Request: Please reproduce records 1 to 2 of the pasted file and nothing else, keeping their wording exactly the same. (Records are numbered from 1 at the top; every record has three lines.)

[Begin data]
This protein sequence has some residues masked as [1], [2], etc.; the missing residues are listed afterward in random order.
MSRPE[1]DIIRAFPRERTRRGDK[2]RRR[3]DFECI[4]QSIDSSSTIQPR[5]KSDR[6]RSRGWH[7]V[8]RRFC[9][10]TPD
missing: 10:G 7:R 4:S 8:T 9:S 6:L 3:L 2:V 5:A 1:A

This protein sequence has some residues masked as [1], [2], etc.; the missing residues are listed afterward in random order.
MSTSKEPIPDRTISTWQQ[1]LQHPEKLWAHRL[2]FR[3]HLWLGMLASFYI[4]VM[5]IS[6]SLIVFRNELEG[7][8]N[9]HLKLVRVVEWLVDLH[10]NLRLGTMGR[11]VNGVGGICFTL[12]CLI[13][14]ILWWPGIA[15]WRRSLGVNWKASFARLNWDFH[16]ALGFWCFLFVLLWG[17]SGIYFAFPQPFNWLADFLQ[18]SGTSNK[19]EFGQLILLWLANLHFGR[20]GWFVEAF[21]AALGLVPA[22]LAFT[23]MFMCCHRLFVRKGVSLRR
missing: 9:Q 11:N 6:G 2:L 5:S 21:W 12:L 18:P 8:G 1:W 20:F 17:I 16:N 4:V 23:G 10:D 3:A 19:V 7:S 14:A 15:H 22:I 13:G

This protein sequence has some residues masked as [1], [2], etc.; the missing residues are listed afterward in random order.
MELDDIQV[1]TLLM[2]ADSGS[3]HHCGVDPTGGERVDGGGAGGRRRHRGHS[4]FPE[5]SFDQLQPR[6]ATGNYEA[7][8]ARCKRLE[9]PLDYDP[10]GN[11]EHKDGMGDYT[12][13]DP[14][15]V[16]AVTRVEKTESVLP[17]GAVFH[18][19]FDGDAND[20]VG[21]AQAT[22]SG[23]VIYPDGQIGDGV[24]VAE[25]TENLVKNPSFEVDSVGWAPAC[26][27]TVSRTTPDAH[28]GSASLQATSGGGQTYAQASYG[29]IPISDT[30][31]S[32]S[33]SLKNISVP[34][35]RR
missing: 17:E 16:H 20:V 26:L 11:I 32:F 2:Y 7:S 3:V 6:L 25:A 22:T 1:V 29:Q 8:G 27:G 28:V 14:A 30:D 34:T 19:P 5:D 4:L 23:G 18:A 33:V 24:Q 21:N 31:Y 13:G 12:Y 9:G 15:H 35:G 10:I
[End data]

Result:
This protein sequence has some residues masked as [1], [2], etc.; the missing residues are listed afterward in random order.
MSRPE[1]DIIRAFPRERTRRGDK[2]RRR[3]DFECI[4]QSIDSSSTIQPR[5]KSDR[6]RSRGWH[7]V[8]RRFC[9][10]TPD
missing: 10:G 7:R 4:S 8:T 9:S 6:L 3:L 2:V 5:A 1:A

This protein sequence has some residues masked as [1], [2], etc.; the missing residues are listed afterward in random order.
MSTSKEPIPDRTISTWQQ[1]LQHPEKLWAHRL[2]FR[3]HLWLGMLASFYI[4]VM[5]IS[6]SLIVFRNELEG[7][8]N[9]HLKLVRVVEWLVDLH[10]NLRLGTMGR[11]VNGVGGICFTL[12]CLI[13][14]ILWWPGIA[15]WRRSLGVNWKASFARLNWDFH[16]ALGFWCFLFVLLWG[17]SGIYFAFPQPFNWLADFLQ[18]SGTSNK[19]EFGQLILLWLANLHFGR[20]GWFVEAF[21]AALGLVPA[22]LAFT[23]MFMCCHRLFVRKGVSLRR
missing: 9:Q 11:N 6:G 2:L 5:S 21:W 12:L 18:P 8:G 1:W 20:F 17:I 16:N 4:V 23:G 10:D 3:A 19:V 7:S 14:A 15:H 22:I 13:G